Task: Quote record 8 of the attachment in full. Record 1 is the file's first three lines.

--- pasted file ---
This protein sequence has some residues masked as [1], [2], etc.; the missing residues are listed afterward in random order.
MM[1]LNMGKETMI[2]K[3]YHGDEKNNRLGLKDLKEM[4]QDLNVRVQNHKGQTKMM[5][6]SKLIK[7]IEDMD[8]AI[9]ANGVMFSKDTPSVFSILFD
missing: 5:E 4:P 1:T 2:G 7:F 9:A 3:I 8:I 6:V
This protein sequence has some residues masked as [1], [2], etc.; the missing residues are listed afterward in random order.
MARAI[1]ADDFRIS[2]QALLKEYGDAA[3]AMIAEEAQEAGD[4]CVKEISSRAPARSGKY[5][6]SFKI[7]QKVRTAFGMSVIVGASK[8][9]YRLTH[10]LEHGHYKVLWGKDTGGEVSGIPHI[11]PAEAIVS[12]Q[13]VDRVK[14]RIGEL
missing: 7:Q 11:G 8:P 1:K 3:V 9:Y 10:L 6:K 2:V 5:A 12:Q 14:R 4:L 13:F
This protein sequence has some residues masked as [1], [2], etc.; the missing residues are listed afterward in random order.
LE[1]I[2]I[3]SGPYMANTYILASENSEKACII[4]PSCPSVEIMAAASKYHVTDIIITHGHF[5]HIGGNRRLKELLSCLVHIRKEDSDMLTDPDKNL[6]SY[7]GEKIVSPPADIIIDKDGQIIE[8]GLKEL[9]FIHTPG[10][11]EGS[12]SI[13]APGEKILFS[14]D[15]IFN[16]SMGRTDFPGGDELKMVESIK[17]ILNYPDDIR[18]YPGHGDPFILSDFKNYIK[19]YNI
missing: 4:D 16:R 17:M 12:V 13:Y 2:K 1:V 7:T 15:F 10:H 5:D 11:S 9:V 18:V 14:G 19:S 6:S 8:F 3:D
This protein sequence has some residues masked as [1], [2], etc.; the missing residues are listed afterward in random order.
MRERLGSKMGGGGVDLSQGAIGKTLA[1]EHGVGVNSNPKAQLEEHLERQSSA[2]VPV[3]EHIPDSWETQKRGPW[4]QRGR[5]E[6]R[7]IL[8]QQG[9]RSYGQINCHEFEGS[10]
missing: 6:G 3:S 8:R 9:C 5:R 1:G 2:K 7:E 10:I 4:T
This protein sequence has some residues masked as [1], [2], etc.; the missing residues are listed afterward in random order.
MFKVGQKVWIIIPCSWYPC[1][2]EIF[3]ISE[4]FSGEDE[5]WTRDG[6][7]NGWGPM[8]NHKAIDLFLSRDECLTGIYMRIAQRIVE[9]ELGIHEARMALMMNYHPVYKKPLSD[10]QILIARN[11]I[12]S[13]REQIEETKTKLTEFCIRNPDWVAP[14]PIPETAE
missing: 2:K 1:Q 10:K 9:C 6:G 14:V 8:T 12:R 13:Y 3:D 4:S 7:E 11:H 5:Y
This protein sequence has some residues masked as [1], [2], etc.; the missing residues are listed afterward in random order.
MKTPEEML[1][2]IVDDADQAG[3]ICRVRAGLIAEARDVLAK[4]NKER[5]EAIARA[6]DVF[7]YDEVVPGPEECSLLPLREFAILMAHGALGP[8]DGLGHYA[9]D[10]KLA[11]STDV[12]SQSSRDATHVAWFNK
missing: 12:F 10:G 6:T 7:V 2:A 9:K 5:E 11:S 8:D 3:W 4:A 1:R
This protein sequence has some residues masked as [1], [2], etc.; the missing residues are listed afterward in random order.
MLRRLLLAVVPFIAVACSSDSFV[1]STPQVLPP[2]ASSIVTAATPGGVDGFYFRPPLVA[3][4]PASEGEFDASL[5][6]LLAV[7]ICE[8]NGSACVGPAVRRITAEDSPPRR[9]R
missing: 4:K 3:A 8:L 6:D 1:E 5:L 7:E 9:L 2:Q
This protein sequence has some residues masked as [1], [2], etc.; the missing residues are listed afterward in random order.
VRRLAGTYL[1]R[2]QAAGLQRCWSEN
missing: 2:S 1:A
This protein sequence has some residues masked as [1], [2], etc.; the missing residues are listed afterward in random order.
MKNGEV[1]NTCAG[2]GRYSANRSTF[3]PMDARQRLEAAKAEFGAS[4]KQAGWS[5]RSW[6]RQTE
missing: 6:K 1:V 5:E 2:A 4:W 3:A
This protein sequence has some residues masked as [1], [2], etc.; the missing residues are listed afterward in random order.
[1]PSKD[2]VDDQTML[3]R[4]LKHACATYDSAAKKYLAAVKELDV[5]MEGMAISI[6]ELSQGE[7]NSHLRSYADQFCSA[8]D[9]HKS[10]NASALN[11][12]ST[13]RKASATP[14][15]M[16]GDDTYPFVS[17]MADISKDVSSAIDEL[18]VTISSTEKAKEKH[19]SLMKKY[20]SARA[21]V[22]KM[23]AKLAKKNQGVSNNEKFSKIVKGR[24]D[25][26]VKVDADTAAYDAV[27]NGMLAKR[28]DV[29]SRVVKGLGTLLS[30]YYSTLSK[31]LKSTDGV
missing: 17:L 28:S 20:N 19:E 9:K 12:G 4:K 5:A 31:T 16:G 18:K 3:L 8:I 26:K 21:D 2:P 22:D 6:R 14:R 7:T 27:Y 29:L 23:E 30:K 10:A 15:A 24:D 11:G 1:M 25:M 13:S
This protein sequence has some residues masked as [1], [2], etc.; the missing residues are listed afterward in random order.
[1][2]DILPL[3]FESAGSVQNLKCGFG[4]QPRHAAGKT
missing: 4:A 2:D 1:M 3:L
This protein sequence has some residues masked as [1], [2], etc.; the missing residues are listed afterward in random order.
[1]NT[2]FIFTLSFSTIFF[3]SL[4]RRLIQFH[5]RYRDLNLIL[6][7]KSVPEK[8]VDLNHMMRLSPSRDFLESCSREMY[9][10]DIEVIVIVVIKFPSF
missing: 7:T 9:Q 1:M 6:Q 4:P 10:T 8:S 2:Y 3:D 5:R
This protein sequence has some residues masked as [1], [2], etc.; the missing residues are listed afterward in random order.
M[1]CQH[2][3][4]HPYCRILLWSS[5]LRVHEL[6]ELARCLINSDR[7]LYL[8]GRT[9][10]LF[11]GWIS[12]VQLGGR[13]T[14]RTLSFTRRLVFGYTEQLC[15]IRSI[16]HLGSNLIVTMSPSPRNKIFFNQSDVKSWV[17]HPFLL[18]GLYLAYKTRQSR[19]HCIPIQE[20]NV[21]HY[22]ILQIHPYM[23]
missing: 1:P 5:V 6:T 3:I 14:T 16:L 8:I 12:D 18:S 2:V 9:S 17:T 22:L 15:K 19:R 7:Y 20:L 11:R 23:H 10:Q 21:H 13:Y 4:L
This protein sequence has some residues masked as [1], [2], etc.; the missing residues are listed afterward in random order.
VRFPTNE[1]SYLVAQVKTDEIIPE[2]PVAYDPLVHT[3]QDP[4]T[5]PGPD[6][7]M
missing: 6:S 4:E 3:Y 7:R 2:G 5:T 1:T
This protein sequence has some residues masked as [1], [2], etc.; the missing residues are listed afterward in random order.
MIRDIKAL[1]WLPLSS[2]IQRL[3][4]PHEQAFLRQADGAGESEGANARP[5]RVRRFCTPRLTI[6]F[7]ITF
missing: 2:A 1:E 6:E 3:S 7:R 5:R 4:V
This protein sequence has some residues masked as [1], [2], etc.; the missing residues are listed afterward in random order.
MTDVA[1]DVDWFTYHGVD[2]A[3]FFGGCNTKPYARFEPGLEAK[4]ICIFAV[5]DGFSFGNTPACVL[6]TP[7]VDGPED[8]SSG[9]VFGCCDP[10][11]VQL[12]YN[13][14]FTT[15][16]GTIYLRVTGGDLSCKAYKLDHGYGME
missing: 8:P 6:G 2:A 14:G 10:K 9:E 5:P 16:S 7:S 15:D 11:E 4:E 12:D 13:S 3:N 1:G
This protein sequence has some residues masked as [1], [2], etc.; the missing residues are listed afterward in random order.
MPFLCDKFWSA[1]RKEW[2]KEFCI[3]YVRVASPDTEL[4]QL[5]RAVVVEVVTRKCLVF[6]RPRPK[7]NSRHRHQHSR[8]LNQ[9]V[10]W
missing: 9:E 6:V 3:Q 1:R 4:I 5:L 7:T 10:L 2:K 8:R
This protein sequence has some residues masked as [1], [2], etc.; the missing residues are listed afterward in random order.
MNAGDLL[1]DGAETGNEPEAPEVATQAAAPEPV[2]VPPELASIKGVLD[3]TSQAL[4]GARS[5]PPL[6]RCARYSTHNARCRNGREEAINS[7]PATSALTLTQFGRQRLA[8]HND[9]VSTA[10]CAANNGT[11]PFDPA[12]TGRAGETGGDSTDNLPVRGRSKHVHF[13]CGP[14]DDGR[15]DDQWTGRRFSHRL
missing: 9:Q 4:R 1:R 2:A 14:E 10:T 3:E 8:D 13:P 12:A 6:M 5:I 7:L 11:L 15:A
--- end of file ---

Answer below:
This protein sequence has some residues masked as [1], [2], etc.; the missing residues are listed afterward in random order.
VRRLAGTYL[1]R[2]QAAGLQRCWSEN
missing: 2:S 1:A